Trevor Birdsell, Ashland, Ill.

39. Get a leg-up on lazy bass

When I can’t get a strike no mater how I fish my frog (slow, fast, walking it in the open or in the slop), I one leg most of the way off my Spro frog and stick a storm dot on the side with the long leg. Then I throw it where I would fish it in the open and just twitch it like an injured frog trying to swim. The bass in the clear water can’t stand it and blow up on it, but you have to be patient — sometimes it takes a while.

Timothy Freeman, Fayetteville, Ark.

40. Keep the rod high

I’ve been using rubber frogs a lot for about seven to eight years. When I first started, I missed a ton of strikes with the rod tip pointed at the water. Then I raised the rod tip to 10 to 12 o’clock. When you get a strike, your first reaction is to pull or jerk the bait. If you hold the rod tip up, you won’t pull the bait right out of the bass’ mouth. Arm movement with the rod tip up is minimized to inches instead of feet, so your reaction to the strike isn’t so dramatic. Then you can reel down to the bait, then set the hook, giving the fish time to eat the frog. My percentage of misses went way down using this technique.

James F. Cullen, Canastota, N.Y.

41. Short and soaked

I like to take a Snag Proof frog and trim one of the legs about a half-inch shorter on one side. This creates less drag on one side and makes it easier to walk the dog. I also soak the legs in an attractant to give off a scent trail in the water.

Nathan Alexander, Bigelow, Ark.

42. Try the stinger hook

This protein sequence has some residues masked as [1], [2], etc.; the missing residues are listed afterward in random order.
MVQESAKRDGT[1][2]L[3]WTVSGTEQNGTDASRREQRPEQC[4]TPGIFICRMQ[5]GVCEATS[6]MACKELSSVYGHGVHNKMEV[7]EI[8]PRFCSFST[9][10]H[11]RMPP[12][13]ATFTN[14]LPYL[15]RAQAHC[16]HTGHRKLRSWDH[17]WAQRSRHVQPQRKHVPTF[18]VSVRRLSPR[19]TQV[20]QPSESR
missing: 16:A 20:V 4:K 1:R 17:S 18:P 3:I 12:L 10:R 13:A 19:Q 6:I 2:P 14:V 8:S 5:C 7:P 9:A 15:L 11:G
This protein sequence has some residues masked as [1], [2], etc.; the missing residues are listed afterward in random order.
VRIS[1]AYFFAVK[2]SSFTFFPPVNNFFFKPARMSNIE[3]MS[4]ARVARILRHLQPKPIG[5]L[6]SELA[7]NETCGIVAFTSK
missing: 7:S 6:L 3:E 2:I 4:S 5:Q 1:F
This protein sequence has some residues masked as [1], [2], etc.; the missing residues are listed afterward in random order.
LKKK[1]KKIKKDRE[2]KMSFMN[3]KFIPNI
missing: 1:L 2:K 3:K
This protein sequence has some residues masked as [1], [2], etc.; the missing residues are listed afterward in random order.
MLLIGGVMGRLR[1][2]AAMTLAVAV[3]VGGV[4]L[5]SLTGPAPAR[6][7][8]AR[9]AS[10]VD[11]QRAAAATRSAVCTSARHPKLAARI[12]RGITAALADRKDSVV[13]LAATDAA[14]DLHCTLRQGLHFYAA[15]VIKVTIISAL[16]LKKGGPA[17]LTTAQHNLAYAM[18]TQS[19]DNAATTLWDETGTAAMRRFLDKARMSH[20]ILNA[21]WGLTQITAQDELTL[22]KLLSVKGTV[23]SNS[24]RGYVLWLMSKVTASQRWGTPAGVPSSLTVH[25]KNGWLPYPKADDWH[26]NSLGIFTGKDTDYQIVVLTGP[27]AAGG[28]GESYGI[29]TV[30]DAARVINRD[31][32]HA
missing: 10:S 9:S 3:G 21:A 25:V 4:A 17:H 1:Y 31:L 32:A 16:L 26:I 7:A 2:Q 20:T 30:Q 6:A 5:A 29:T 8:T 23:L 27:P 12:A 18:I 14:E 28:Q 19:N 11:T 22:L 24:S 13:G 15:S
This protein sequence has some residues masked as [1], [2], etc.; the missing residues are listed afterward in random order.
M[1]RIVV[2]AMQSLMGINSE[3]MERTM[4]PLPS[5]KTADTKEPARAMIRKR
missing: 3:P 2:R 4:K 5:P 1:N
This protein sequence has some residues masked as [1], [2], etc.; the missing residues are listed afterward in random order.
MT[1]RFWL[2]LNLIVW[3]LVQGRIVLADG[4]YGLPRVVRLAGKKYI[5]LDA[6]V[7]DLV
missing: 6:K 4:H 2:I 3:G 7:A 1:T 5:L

Here are pictures of something I have been using for more than 20 years for short strikes on topwater frogs. I call it my stinger hook.

Mike Maring, San Antonio, Texas

43. Trim the tails

I always cut the tails off three-quarters of an inch. This makes the frog walk side-to-side a whole lot better and at the same time reduces the amount of short strikes.

Cody Milton, Searcy, Ark.

44. Make it snag-proof

This is another tip to try to improve the hookup ratio, which we all know is a problem. I take a small spinnerbait trailer hook and slip the surgical tubing over the eye of the hook, then run one of the hooks of the frog through the tubing. The hook will stand straight back and will not hang down and snag in the grass or whatever you are throwing it in. You can also put one on each hook to increase the hookups.

Eric Cantrill, Burnet, Texas

45. Add some weight to vary depth

Put weights on your Snag Proof frog. Reel the frog fast enough so the nose of the frog goes down, making a huge wake off of the eyes, and stop about 10 feet from shore so any following bass can hit the frog.

Joey Kelly, Centralia, Wash.

46. Ways to adjust depth

Put some lead tape on the frog’s belly, with more in the back than the front (not too much, though). This allows for a longer cast, a slower presentation when needed, and better action moving through the water. The bass can sense the difference, especially in open water. When I think a frog is sitting too low, I stuff a couple of pieces of cut-up plastic worm inside it. This also allows for a longer cast and more floatation.

Tony Mehrl, Cedar Rapids, Iowa

47. Make your frog appear more natural

Cast the frog up on the edge of the bank and just twitch it off. This looks natural plus sometimes this will cause sand or debris to fall into the water, which tends to attract the bass.

Mike Pace, Atlanta, Ind.

48. Give your frog some candy

I use this trick every time I fish hollow-bodied frogs. On the way to my fishing destination I stop by a gas station and get my favorite childhood candy, Pop Rocks. (I buy a few packs because I gotta have some, too.) When I start fishing I make the leg holes a little bigger and put some Pop Rocks into the frog’s body. (In the newer body styles, I make a 1/4-inch cut in the center of the frog’s back lengthwise to insert the Pop Rocks so I don’t damage the legs.) When the Pop Rocks come in contact with water they start crackling and popping, and they also leave scent behind. Try different flavors to see which one the fish like the best.